The missing Yemenite children:
Opening graves - according to Jewish law

MK declares bill to open graves for genetic identification must be approved in halakhic ruling by Rabbinate Committee for Honor of Deceased

Mordechai Sones ,

Nurit Koren
Nurit Koren
Nachi Shohat:Flash 90

The Special Committee on the Disappearance of Yemenite, Eastern, and Balkan Children held a third session today (Tuesday) on the draft law for exhuming the bodies of minors from Yemen, the East, or the Balkans for genetic testing of family ties.

The committee was attended by MK Nurit Koren (Likud), MK Amir Ohana (Likud), MK Uri Maklev (UTJ), MK Yisrael Eichler (UTJ), representatives of the Justice Ministry, the Health Ministry, the Finance Ministry, the Population Registry, and experts in locating missing IDF soldiers.

At the beginning of the hearing, Idit Ben Shimol spoke of the court decision not to allow her family to open the grave, where according to records and the burial society, a family member is buried.

A judge recently ruled that since the family turned to the court at a late date - after decades had passed - and in light of doubts regarding the identity of the person buried in the grave, the feasibility of harvesting DNA at this point, and in view of the fear of desecrating the dignity of the deceased, the family is not permitted to exhume the body.

The committee Chairman MK Nurit Koren said that the court's ruling underscores the need to pass a law that will instruct the courts to order opening graves precisely in cases where there are doubts, in order to enable the families to achieve closure.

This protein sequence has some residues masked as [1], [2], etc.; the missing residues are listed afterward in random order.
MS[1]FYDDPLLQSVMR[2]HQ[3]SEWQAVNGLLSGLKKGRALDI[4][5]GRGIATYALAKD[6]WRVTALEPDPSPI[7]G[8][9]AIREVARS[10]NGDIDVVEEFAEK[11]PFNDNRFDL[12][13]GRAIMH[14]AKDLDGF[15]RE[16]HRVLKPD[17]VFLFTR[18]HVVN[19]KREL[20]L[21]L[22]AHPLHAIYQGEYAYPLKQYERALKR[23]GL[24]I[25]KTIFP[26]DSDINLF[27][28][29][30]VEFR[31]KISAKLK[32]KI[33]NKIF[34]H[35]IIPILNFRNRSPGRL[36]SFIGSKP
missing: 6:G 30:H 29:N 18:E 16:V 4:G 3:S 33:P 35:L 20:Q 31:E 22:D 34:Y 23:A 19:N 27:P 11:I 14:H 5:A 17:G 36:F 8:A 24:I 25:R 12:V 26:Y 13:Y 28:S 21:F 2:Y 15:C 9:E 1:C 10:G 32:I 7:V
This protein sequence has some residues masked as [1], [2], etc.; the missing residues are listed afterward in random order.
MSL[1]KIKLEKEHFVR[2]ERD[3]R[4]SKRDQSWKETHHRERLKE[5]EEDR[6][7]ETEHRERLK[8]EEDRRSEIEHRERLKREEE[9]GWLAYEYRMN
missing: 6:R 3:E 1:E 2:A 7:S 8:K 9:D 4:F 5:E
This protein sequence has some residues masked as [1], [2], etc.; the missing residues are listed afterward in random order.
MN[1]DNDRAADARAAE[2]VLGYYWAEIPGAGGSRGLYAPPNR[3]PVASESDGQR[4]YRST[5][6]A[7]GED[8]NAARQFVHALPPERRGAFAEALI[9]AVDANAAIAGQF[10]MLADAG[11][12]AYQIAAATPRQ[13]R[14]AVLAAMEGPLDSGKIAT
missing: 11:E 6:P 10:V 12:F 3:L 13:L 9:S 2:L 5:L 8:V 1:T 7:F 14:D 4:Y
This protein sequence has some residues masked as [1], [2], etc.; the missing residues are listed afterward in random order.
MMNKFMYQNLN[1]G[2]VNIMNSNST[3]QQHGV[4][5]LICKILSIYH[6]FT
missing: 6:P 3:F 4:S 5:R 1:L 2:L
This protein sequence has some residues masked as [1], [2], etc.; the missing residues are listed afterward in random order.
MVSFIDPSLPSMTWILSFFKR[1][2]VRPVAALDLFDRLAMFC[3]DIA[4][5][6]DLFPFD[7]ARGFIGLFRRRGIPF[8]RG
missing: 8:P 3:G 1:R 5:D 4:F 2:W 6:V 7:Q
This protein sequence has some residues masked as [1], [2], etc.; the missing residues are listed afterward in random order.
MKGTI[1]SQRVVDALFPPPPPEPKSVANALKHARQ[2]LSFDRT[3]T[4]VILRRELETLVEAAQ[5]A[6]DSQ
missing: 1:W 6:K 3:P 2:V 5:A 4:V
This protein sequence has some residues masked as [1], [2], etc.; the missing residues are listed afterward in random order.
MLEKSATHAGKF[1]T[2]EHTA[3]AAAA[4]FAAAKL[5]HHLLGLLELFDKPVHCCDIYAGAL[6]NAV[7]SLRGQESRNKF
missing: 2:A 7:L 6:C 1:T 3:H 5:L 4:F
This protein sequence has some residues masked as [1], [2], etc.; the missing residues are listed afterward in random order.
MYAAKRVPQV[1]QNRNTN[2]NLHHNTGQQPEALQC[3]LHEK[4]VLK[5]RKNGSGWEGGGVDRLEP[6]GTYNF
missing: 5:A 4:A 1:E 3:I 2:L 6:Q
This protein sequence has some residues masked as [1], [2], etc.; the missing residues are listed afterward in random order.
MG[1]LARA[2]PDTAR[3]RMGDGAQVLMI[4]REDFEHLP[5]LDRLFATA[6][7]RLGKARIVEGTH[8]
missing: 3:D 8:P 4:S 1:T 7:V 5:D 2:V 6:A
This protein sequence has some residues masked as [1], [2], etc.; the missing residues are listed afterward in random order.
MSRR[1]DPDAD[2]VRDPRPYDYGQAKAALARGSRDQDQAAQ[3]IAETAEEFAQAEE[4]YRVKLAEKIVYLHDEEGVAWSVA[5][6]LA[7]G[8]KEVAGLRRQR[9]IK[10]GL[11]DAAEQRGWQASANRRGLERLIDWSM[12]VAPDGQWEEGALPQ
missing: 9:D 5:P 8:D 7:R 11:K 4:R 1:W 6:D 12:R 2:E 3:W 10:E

Attorney Nira Lamai, legal advisor to the committee, explained that the text presented to the committee results from previous meetings and feedback from government ministries: "The purpose of the law is to enable investigating the truth about the deaths and burial places of minors from Yemen, the East, and the Balkans, where a death notice was given to their families without their being given the opportunity to identify and bury them."

She stressed that the wording of the bill was intended on the one hand to make it easier for family members to obtain the permit to exhume the bodies in the widest possible interpretation, but on the other hand not to extend the law to those not related to the Yemenite Children's affair.

"The wording of the law is intended to save the court in principle from discussing opening the graves attributed to the affair and to limit the discussion only to the special circumstances that will be adjudicated in any case," concluded attorney Lamai.

MK Yisrael Eichler stressed that the law must include a clear clause requiring special approval by the rabbinate, and halakhic supervision in the field.

He further said that there is great interest in uncovering the truth, as long as it is done according to Jewish law.

MK Eichler also read from Rabbi Ovadia Yosef's ruling which, while stating that generally it is forbidden to exhume bodies, tends to allow doing so in the case of a pressing need, where the situation makes it a mitzva to mitigate hesitation.

MK Uri Maklev said that the truth and the great injustice of the kidnapping of children should be investigated: "It was an emotional and physical affair sponsored by the government. However, at the base of the law there must be a demand for respect for the dead. Even when the court hears such cases, the issue of respect for the dead must be part of the discussion. And respect for the dead should be part of the discussion not only when the grave is opened."

Committee Chairman MK Nurit Koren addressed concerns expressed by Knesset members and said that at her request the Chief Rabbi would convene a Committee for Respect of the Dead. Committee members shall present their wording for the bill and thereafter their written halakhic decision shall be attached to the Law. Despite existing halakhic rulings, the bill will also be approved with the Halakhic ruling of the Chief Rabbinate's Committee for Respect of the Dead.

"The bill will allow for clarification and closure of some children's disappearances, while ensuring accompaniment and supervision of both the Chief Rabbinate and the Institute of Forensic Medicine to ensure the dignity of the deceased and the maximum chance of identifying the buried children."